Planning minister warns lives and livelihoods at stake if people continue ignoring SOPs
Prime Minister Imran Khan on Monday warned that he feared a “second coronavirus spike” could emerge in Pakistan’s urban centers with the approach of winter.
“I fear there might be another spike of coronavirus in cities where the rate of pollution increases in October and November,” he said, adding that cities like Faisalabad, Lahore, Karachi, Peshawar, and Gujranwala were most at risk.
“The cases are rising gradually and we hope that they don’t increase quickly; we are monitoring it,” he said, noting that it takes longer for pollutants to disperse during winter, which can further boost the spread of viral infections.
The prime minister said that the government’s policies to curb the spread of COVID-19 had been praised by the World Health Organization. “Pakistan not only saved its people, but we also saved the economy,” he said.
Lamenting that Pakistan’s major cities used to be clean but were now suffering from pollution, Khan warned that future generations would have to pay the price for this. “This is the time” for the government and people to join hands to save the country’s future and kickstart a plantation drive to curb pollution, he said.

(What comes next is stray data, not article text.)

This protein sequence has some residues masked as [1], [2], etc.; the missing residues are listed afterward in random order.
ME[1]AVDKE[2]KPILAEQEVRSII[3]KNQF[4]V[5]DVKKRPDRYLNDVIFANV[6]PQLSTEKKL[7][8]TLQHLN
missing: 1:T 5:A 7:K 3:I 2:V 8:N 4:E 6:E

Discussing the government’s reforestation efforts, he said the first step was the ‘10 billion tree tsunami.’ The second, he added, was to clean our cities and generate electricity through solid waste.
The prime minister said the public needed to be aware that the country’s climate was worsening due to pollution and pledged to incentivize deputy commissioners who work hard and penalize those who don’t.
Planning Minister Asad Umar, who also heads the country’s coronavirus response, echoed Khan’s warnings about COVID-19 in a post on Twitter.
“Last week, daily COVID mortality was 12,” he said on Tuesday morning. “This is a 140% increase vs. few weeks back. We are collectively committing a blunder by recklessly ignoring all SOPs [Standard Operating Procedures] and the results have started to show. If we do not change our current path we will lose both lives and livelihoods,” he warned.
The Pakistan Medical Association, over the weekend, also warned that a second wave was in the offing. Doctors and other healthcare professionals told a press conference that they were once again witnessing a surge in patients with symptoms of COVID-19 and urged the public to wear face masks and avoid public spaces to reduce the pandemic’s impact.